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Province announces mental-health help for school staff

Manitoba's provincial government announced in early September that it is committing more than $1 million to mental health initiatives in the kindergarten to Grade 12 education system.
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After two difficult school years due to the COVID-19 pandemic, the Manitoba government says it will spend more than $1 million on mental health initiatives for teachers and other education staff.

In the first week of school as thousands of unvaccinated students prepared to start classes, Manitoba announced a new partnership aimed at improving the mental health and wellbeing of school employees.

Mental Health Minister Audrey Gordon and Education Minister Cliff Cullen announced Sept. 8 the province has earmarked more than $1 million for mental health initiatives in the K-12 sector.

Of that sum, $380,000 will be spent on a collaborative project with the Canadian Mental Health Association that will provide educators and support staff with coaching to find appropriate resources for their own wellbeing, as well as training opportunities to help struggling students.

"This is one thing that’s been a long time coming," said Christian Michalik, superintendent of the Louis Riel School Division, who joined the ministers and executive director of the local mental health association at an afternoon news conference outside his board office in St. Vital.

"When you’re thinking of wellness initiatives in systems like public schools and public health, it’s of course about the community you serve — but if your own community doing the serving isn’t being looked after, it’s going to be a challenge."

Surveys undertaken by both researchers at the University of Winnipeg and Manitoba Teachers’ Society in 2020-21 found school staff were feeling the pressures of pandemic health concerns and workloads — so much so, it made some question their careers.

Divisions across Winnipeg also recorded varying upticks in everything from sick days to retirements as educators grappled with the realities of teaching in-person with masks, online, or both at the same time. In Louis Riel, annual teacher retirements spiked, between 2018-19 and 2020-21, from 27 to 45.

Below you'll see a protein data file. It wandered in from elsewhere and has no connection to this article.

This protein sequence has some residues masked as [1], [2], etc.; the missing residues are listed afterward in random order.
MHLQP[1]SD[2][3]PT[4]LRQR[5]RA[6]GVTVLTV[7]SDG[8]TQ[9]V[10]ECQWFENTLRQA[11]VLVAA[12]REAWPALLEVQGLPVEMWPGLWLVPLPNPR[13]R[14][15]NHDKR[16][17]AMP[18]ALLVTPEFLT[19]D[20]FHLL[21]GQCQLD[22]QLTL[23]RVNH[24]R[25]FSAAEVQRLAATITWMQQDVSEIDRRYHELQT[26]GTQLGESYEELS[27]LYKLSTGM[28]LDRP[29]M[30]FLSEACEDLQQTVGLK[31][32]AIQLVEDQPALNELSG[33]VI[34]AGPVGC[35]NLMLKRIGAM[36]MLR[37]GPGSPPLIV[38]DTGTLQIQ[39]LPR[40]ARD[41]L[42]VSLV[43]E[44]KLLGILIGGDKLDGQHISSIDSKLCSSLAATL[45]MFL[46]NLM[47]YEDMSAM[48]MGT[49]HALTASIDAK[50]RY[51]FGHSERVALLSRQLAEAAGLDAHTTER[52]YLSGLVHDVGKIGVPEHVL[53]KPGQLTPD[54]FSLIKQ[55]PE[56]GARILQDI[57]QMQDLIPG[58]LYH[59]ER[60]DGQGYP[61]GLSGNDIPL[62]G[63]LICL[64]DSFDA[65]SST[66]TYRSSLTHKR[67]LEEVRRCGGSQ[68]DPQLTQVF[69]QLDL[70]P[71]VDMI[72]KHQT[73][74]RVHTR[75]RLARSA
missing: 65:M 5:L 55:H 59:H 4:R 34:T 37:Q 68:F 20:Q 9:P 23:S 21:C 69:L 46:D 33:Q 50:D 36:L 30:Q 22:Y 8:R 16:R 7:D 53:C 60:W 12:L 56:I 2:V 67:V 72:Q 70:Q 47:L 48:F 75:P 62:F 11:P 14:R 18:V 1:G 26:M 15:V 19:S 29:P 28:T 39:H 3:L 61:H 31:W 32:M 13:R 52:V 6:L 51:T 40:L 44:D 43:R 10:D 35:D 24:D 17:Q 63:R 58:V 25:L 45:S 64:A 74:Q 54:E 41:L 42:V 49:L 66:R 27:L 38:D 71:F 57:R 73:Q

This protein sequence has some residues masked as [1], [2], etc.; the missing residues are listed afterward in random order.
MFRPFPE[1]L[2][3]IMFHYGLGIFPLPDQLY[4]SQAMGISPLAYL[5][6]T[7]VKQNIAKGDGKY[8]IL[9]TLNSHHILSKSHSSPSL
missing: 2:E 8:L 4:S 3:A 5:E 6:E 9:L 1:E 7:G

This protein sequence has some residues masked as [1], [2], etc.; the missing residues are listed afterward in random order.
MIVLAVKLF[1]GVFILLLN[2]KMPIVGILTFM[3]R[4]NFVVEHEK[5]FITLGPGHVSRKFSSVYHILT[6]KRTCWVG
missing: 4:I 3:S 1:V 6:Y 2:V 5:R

"Last year was an enormously difficult year ... You can’t underestimate the need for good mental health. It is as essential as good physical health is," said James Bedford, president of the Manitoba Teachers’ Society.

The new announcement is a recognition of the important, frank conversations about wellbeing that happened in classrooms and staff rooms last year, as well as a commitment of support to continuing them in 2021-22, said Bedford.

In addition to the new school staff initiative, the province is funding projects that will translate mental health resources into French, provide professional development related to addressing the trauma caused by the pandemic, and see knowledge keepers visit schools.

"We’ve seen higher rates of worry and anxiety and we’ve seen young people reaching out for supports in rates that we’ve never seen before," said Marion Cooper, executive director of the Manitoba chapter of the Canadian Mental Health Association.

Cooper said her hope is the new investments equip youth to be resilient and emotionally literate during unprecedented times.

Top of mind for students, school staff and families this fall are concerns about testing for unvaccinated staff, mask breaks implementation, and physical distancing regulations.

Cullen could not provide exact details about guidance regarding mask breaks nor rapid testing.

Asked whether he anticipates remote learning this year, Cullen said Manitobans must continue to be flexible while noting the province will work closely with divisions and public health officials to monitor the situation. He added: "We believe the measures and plans in place will allow us to keep schools open, while making this year as close to normal as possible."